John Smeaton
born  8th June 1724, Austhorpe Lodge, Whitkirk, West Yorkshire
died  28th October 1792, Austhorpe Lodge, Whitkirk, West Yorkshire
buried  Whitkirk parish church
era  Georgian
Written by Eleanor Knowles, edited by Jane Joyce
The extraordinarily prolific John Smeaton was one of the first people to call himself a civil engineer. He laid the foundations for the profession of civil engineering, as well as establishing consulting engineering and defining the role of resident engineer. His career mirrored the developments of the Industrial Revolution in Britain.
Smeaton's achievements and interests were wide-ranging — from scientific instruments to steam engines, canals to harbours, bridges to lighthouses and mills to astronomy. His most famous work is perhaps Eddystone Lighthouse but he had notable successes with at least 35 other major civil engineering projects, including the Scotland-spanning Forth & Clyde Canal, Ramsgate Harbour and Perth Bridge, plus over 60 mills and more than 10 steam engines.
Always wanting to know exactly how things worked, Smeaton spent hours making and testing models of his schemes. He recorded everything meticulously in his diaries and produced copious drawings and reports, many of which survive. He was always happy to explain or demonstrate his ideas, pencil or tools in hand. He continually refined his designs and once convinced that he was right about a concept, would stick to it with some determination.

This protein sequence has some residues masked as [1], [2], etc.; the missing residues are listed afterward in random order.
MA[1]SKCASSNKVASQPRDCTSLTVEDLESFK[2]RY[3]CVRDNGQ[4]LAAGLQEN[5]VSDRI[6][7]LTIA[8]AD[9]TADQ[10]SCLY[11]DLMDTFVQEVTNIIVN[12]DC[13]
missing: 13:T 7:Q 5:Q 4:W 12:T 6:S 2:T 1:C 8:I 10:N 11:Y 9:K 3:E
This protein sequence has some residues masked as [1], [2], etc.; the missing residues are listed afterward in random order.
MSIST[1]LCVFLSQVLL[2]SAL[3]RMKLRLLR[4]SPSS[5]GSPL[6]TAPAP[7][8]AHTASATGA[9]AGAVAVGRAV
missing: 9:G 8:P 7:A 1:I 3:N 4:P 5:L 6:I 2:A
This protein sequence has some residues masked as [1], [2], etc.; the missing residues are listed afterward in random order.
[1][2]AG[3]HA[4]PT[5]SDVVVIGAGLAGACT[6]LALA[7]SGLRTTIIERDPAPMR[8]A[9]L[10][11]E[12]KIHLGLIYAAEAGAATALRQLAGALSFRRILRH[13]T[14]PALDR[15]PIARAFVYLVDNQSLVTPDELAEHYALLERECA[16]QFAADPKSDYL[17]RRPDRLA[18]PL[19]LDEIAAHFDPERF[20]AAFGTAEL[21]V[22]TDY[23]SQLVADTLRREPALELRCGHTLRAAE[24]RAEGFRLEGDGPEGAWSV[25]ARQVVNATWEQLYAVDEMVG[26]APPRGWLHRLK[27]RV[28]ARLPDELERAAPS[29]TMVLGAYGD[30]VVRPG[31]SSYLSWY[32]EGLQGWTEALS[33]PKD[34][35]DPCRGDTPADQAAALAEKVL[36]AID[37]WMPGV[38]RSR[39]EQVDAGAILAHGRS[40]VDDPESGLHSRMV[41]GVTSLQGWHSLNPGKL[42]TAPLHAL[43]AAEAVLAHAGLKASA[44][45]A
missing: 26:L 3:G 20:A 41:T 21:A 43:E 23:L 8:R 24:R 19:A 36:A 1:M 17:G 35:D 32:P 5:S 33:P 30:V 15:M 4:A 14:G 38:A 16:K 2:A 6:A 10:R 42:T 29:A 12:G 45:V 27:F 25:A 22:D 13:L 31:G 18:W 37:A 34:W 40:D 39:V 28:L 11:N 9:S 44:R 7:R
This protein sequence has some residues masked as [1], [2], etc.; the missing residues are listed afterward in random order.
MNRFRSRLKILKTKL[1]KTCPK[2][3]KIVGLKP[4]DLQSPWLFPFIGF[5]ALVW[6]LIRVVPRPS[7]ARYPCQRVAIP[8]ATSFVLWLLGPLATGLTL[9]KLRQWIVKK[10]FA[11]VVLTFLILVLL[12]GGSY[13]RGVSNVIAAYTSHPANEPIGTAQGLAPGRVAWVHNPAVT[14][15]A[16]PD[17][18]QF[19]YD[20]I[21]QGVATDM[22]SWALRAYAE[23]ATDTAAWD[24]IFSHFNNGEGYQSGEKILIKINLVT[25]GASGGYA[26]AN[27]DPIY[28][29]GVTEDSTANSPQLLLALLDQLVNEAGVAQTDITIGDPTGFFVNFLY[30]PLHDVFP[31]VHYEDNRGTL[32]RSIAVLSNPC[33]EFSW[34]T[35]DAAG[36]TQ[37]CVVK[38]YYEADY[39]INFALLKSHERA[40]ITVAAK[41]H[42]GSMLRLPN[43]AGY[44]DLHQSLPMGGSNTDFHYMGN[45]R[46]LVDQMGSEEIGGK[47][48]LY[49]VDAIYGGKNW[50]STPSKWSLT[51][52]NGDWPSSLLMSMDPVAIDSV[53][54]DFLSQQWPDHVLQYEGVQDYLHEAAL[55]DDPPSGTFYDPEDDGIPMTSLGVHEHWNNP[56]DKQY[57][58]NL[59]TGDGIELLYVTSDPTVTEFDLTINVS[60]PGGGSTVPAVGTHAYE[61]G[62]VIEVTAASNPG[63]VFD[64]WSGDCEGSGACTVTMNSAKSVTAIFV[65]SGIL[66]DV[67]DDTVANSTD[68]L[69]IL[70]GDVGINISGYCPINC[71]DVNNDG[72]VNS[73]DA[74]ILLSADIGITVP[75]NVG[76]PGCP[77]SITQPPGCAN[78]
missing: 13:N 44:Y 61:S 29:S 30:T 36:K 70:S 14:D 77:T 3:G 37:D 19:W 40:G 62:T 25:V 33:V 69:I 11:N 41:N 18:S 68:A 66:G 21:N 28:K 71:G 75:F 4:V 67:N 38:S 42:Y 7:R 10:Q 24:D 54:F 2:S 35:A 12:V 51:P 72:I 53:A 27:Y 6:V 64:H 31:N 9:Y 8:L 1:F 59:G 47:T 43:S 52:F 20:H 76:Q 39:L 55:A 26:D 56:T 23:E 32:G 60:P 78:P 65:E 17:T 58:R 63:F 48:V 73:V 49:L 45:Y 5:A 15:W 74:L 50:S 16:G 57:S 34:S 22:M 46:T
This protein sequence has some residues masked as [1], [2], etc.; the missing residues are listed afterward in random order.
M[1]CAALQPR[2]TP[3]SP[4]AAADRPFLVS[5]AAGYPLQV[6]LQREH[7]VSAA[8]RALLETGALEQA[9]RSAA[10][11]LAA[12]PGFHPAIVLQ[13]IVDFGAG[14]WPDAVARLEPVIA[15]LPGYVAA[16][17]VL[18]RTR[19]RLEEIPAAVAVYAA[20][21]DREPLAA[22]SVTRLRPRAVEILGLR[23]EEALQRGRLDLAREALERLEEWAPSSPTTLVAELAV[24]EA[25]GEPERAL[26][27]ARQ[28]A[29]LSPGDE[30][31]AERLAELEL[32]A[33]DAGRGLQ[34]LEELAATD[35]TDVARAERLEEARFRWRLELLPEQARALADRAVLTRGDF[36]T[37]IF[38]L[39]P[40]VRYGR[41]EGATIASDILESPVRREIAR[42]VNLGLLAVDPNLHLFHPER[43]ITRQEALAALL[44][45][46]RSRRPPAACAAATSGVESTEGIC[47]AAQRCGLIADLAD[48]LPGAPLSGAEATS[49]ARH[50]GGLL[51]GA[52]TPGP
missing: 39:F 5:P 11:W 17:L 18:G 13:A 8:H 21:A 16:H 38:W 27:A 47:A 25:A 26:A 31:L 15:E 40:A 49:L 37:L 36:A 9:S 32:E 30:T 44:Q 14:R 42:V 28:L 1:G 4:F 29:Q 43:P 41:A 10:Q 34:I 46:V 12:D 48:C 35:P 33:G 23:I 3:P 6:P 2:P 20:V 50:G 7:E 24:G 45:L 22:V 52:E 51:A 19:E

John Smeaton inspired people — whether site labourers or learned colleagues — and always led by example, never asking anyone to do something he would not attempt himself. His recognition of the need for a multi-skilled approach to problem solving made him a pioneer of engineering.
All items by John Smeaton  •  Everything built ... 1724 - 1792
main references  BDCE1, DNB, JS
painting of Smeaton  courtesy Institution of Civil Engineers

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Biography
John Smeaton
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A section through Smeaton's Eddystone Lighthouse — probably his most famous work, and an extraordinary achievement for 1759. Its design influenced successive lighthouses for the following 150 years.